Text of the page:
Munch in Madrid: the voice behind The Scream
James Dyson visits the Thyssen Museum to find out more about the Norwegian master of modern art
Above, left to right: The Scream lithograph; part of the Thyssen Museum’s Munch exhibition; Edvard Munch self portrait
Sunny and sociable Madrid may seem like an odd place for an exhibition about a Nordic artist best known for themes of mental anguish, but that’s exactly what the Thyssen Museum is proposing this autumn.
“Edvard Munch – Archetypes” aims to challenge our preconceptions of the Norwegian master of modern art with 80 prints and paintings that take us well beyond his most iconic work “The Scream”.
“Simplifications and misunderstandings have damaged our perception of Munch’s work,” says the Thyssen’s Artistic Director Guillermo Solana. “We have been left with the characterisation, rather like Van Gogh, that he was some kind of tormented, alcoholic depressive and his most iconic work has been turned into an emoticon.”
The museum’s own shop could be accused of doing the same thing by selling bags and motorcycle helmets emblazoned with the panic-stricken effigy. But to be fair the exhibition itself is much more varied, as I hope the video below illustrates.
Munch’s work is shown to cover the full gamut of contemporary emotional archetypes and existential obsessions. Themes of death, illness and angst certainly dominate his early life and work in the Paris and Berlin of the 1890s and 1900s, but then there is a transformation.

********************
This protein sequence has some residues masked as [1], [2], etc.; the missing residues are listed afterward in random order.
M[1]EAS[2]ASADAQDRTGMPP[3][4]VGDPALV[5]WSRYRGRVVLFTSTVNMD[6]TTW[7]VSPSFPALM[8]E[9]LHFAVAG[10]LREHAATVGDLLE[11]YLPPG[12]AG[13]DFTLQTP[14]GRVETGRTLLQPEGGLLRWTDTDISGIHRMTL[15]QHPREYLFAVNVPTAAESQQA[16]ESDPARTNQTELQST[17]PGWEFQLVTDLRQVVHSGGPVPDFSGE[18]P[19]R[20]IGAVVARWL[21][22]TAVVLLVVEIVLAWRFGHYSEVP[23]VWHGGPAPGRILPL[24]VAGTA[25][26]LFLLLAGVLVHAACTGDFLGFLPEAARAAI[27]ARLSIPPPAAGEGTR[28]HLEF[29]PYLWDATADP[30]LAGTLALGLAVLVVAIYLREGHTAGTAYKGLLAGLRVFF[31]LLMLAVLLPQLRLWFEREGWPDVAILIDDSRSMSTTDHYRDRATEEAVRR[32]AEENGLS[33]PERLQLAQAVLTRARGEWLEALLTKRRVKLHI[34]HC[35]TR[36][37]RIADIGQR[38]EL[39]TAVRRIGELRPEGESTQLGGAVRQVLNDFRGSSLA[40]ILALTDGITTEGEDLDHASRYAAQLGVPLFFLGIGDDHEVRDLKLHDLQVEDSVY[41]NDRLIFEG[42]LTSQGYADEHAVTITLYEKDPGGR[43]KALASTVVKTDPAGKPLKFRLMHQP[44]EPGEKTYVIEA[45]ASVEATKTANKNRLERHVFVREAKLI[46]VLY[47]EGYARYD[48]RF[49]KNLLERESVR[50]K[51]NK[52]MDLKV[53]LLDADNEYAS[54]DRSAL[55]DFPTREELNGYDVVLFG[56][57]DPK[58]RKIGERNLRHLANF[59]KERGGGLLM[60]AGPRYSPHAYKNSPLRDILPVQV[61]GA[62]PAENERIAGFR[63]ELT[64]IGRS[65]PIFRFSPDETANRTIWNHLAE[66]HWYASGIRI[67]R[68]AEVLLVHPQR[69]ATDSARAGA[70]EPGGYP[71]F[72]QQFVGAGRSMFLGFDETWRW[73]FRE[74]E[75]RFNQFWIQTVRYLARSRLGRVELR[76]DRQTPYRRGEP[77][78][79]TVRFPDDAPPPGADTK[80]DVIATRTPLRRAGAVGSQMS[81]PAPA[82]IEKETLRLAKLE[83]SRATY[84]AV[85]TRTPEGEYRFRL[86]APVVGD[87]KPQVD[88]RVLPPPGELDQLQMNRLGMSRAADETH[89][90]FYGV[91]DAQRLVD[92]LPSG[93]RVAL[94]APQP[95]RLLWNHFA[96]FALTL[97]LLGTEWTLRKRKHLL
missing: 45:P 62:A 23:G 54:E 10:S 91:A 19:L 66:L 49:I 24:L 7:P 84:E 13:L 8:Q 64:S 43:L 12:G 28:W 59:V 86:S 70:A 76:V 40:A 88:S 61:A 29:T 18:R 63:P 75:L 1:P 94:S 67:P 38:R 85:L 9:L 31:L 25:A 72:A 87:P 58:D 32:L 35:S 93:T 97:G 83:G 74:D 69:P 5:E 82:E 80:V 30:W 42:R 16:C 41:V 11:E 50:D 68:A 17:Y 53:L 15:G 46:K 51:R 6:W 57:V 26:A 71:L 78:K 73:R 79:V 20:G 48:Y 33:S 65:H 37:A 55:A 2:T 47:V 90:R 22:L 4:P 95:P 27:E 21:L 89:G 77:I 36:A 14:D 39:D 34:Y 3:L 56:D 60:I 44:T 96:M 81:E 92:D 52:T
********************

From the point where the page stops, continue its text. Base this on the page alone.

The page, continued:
The exhibition’s curator Paloma Alarcó puts it this way: “Early on Munch was very close to literary circles where the heroes were people like Dostoevsky and Nietzsche. It was a very dark world. But when he returns to Norway in 1909, he becomes a self-confident and accepted painter. And this results in a more a forceful use of colour that is both vital and expressive.”
In fact, Munch overcame a mental breakdown and alcoholism to go on painting until his death in 1944 at the age of 80.
He was inspired by Gauguin and Van Gogh, and in turn influenced the German Expressionists, and even Henri Matisse. And although a solitary man often associated with the angst of modern existence, he was just as interested in love, desire and vitality. The final room of the Thyssen exhibition features a tellingly philosophical quote from the artist himself: “In my art I have tried to explain to myself life and its meaning. I have also tried to help others to clarify their lives.”
James Dyson is a British journalist and communications consultant based in Madrid. At Dysoncommunications.com, he publishes a blog on cultural and professional events, as well as communication tips and advice. His Spanish-language blog Teosiesta focuses on the similarities and differences between British and Spanish society and culture.
Green Adventures October 2015